East London Cool: The Hoxton Mini Press
East London is cool. Sometimes it can feel impossibly cool, verging on inaccessibly hip. If you don’t have a perfect hipster beard or a great pixie haircut dyed pastel pink, can you really fit in? In between the Silicon Roundabout (with all the cool kids of tech) and the Shoreditch fashion scene – East London is where young vibrant Londoners seem to flock.
Yet, amongst all of this, there is a man who’s lived in East London for 86 ½ years. His name is Joseph Markovitch, he takes 5 sugars in his tea and pulls off a checkered blazer beautifully. He likes Nicolas Cage. He’s left London only once in his life, to go to the seaside with his mother. The reason I know all of this is because Martin Usborne, Photographer and Creative Director at the Hoxton Mini Press published an entire book about Markovitch, a man whose (extra) ordinary life is a beautiful lense on the history and feel of the East.
This is the sort of project that no mainstream publisher would touch with a ten foot pole – but that armed with great talent and precision, the Hoxton Mini Press has made into a resounding success. Moreover, taking a personal story like Markovitch’s and interweaving it with the contemporary vibe of East London constructs a beautiful portrait of personality and place – making the book at once accessible and irresistible.
So it is that somewhere in Hoxton, Martin Usborne, Ann Waldvogl and their dogs Moose and Bug run their press turned cult publishing (mini) house. How much the dogs really get done we can’t attest to, but Usborne and Waldvogl are a publishing powerhouse duo. Their books are all collectible little gems, accessible art books made to be be read, enjoyed and kept. “Our goal is to bring photobooks to a wider audience…and make them so beautiful you’ll keep them for your grandchildren,” the pair explain.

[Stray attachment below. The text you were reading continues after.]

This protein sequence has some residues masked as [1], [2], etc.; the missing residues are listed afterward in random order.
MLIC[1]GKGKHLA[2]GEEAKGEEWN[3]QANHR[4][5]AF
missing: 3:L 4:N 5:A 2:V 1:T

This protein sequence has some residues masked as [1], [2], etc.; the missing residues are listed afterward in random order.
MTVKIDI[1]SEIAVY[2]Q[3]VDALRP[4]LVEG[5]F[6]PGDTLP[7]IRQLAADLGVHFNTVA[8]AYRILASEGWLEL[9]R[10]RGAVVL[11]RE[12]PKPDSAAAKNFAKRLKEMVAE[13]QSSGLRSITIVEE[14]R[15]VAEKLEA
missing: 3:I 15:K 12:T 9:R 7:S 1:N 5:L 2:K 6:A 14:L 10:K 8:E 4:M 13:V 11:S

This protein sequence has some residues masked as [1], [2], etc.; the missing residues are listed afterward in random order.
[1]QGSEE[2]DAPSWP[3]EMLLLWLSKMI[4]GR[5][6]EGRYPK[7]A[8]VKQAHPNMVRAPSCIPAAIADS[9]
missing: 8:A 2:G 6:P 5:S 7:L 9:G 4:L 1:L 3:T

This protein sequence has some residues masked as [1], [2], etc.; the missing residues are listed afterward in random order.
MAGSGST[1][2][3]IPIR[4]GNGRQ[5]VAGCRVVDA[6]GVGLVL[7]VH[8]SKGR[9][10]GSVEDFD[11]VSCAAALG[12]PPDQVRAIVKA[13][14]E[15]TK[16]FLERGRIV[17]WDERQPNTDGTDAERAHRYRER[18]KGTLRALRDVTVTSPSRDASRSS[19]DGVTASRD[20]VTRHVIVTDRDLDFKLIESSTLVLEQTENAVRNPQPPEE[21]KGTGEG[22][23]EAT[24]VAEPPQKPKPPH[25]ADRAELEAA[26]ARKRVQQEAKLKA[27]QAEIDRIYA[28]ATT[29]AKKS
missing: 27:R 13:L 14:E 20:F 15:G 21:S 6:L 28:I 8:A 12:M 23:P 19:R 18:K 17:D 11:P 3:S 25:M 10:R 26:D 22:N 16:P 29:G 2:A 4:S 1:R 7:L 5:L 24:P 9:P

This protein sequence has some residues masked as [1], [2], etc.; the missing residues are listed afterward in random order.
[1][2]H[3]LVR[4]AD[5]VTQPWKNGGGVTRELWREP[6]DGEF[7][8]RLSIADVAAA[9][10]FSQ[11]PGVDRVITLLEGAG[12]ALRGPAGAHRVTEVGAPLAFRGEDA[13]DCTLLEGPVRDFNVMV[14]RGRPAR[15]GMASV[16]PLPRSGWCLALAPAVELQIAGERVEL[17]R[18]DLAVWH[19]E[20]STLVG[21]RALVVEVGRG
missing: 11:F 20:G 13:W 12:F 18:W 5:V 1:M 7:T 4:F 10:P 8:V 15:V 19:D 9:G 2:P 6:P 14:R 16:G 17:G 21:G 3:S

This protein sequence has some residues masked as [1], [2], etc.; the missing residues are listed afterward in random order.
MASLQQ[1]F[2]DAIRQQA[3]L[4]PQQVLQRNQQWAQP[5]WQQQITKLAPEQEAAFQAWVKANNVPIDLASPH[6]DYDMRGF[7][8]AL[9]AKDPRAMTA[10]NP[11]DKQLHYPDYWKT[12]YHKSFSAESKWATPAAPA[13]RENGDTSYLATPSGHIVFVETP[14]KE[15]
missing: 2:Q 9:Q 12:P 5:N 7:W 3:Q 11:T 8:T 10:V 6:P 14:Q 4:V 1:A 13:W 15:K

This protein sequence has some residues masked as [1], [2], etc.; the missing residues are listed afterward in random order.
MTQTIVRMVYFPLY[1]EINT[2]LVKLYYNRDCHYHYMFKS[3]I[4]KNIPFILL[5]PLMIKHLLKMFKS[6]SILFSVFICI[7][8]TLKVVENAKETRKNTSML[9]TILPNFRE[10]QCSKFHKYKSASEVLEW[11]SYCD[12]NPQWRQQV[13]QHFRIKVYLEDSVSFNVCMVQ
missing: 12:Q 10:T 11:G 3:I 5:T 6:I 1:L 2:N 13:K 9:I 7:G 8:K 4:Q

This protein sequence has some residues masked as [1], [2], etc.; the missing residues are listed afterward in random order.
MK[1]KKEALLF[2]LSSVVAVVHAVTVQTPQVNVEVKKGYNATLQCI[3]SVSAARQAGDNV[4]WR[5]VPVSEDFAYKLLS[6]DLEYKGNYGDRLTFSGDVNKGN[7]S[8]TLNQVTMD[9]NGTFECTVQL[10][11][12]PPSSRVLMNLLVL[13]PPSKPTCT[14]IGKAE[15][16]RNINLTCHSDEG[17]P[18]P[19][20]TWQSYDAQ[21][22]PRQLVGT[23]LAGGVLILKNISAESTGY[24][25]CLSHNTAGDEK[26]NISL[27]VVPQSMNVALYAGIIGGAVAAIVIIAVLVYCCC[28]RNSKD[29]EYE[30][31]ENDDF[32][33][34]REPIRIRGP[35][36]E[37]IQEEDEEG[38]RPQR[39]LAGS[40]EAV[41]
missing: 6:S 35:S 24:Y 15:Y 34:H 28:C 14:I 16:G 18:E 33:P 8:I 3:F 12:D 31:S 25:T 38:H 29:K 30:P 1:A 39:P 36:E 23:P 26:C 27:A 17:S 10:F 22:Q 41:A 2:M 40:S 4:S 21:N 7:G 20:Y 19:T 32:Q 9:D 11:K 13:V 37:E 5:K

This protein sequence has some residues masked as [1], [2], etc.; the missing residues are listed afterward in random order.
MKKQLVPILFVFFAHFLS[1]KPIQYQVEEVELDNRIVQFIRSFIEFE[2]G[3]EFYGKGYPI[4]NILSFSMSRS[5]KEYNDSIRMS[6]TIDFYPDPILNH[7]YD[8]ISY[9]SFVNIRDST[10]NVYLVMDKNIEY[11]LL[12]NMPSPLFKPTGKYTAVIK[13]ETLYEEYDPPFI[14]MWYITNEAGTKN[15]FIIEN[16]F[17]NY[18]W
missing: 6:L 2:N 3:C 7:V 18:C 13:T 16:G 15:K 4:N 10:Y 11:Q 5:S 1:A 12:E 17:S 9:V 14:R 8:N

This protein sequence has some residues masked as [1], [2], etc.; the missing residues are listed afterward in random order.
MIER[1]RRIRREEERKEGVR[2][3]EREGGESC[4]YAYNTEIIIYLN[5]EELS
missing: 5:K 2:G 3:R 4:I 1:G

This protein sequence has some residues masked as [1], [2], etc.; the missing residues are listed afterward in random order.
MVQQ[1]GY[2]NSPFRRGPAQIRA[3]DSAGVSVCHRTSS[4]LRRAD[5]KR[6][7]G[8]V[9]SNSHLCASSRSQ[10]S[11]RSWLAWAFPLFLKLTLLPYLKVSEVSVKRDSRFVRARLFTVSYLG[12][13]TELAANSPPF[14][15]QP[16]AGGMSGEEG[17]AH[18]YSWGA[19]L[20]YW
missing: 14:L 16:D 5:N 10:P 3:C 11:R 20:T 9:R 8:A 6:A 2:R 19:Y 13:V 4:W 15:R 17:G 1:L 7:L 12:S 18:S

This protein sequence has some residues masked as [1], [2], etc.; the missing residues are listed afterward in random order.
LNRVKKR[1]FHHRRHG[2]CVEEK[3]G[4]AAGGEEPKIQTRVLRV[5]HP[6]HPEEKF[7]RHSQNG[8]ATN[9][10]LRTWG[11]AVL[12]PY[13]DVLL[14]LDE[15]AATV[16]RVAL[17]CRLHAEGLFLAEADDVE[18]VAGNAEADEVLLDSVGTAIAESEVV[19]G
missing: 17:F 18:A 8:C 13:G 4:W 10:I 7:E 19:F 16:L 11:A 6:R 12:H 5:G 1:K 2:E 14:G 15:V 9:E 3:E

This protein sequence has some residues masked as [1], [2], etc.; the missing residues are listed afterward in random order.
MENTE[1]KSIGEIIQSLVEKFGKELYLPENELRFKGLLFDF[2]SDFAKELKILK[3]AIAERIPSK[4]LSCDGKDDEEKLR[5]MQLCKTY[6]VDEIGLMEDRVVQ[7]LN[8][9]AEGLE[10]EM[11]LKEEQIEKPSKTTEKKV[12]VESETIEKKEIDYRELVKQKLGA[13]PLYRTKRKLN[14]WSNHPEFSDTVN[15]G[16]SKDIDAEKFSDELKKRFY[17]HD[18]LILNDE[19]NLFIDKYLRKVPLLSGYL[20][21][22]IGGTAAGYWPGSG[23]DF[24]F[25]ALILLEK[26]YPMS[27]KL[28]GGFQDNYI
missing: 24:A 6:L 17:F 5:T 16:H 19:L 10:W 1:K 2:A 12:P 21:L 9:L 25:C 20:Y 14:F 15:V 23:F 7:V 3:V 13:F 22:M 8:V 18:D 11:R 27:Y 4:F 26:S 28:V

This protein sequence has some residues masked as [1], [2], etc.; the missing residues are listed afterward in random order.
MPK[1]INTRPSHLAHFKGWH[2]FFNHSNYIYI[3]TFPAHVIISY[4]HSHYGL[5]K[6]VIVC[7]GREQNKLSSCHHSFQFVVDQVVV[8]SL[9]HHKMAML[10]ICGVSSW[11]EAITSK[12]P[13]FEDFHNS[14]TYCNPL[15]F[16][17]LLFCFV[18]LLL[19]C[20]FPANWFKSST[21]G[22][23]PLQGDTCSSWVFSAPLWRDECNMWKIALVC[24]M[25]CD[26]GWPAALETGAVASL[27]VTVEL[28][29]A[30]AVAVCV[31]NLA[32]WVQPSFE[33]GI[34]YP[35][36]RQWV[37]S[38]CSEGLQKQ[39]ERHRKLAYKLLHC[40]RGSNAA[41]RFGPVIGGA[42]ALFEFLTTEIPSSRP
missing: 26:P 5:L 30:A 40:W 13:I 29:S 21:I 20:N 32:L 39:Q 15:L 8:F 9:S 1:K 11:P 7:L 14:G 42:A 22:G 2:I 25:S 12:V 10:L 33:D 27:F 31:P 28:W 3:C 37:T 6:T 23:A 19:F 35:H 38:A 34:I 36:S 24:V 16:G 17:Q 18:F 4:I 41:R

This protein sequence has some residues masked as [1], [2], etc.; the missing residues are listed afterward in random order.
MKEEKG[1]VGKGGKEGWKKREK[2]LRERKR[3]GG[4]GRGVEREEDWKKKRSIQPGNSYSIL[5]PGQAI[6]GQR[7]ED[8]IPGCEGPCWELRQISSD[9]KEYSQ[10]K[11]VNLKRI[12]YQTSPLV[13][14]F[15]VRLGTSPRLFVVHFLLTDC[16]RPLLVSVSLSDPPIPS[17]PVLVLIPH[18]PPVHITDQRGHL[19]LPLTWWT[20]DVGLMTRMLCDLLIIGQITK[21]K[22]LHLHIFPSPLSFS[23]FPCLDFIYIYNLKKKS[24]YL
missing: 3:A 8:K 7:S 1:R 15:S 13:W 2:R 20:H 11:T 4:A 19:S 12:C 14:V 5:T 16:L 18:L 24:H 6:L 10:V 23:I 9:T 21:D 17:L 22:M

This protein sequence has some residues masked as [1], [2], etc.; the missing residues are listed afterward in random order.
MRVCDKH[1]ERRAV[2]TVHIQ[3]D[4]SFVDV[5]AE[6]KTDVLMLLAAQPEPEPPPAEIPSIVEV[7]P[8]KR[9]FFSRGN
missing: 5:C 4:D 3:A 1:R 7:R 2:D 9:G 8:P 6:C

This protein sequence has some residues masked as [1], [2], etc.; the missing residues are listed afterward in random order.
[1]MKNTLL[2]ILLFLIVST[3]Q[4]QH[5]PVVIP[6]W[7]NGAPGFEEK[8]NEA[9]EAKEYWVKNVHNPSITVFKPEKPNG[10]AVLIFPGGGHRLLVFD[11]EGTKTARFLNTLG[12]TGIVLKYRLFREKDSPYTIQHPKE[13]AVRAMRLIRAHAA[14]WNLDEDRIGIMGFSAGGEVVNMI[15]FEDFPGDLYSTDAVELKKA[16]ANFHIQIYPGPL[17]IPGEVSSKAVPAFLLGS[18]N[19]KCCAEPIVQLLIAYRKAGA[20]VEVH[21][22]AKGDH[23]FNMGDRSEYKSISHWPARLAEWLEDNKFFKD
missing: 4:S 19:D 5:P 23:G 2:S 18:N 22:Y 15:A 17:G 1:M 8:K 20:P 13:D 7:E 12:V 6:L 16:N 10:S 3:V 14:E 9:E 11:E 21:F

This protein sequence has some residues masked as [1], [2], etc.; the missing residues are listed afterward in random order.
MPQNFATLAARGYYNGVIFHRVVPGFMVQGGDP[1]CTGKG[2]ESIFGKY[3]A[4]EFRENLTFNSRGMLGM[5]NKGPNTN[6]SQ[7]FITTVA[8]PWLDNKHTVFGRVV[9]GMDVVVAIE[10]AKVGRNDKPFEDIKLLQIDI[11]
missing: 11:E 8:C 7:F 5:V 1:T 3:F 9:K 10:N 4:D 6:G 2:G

Founded in 2013, the project focused on solely on East London, but the Hoxton Mini Press has since started broadening its horizons further afield to document and comment on the richness of urban life more generally. “Gradually we are broadening out to other areas and topics, but always with an eye on the urban and niche” – projects that include a monograph of artist Emily Stein’s work in Bubblegum, or the incomparable, Hand Jobs: Life as a Hand Model.
Usborne and Waldvogl’s ethos of producing beautiful photography books but keeping them accessibly priced makes the Hoxton Mini Press a rare bird of publishing. Overall, no sort of publishing is quite as hyped (and affected) as the business of publishing photography and art ‘coffee table books’. You know, the sort of book that is often more of a decorative object than it is a real book. Part of the beauty of the Hoxton Mini Press is how their book are photography monographs that are, in fact, books to read and handle in your hands – not rarified objects or status symbols. Usborne and Waldvogl have not given in to the siren call of the overpriced coffee table publication. Instead their titles retail for prices between £12.95 and £30.
Since its inception, the Hoxton Mini Press has published 23 books, selling over 50,000 copies, and making the case that print is not dead. Perhaps people still love books. Perhaps people will always love books. Provided, of course, that they’re good, beautiful, and (dare we say it?) cool enough. All of those qualities, the Hoxton Mini Press has in abundance. Here’s to print and the little Mini Press from Hoxton that could.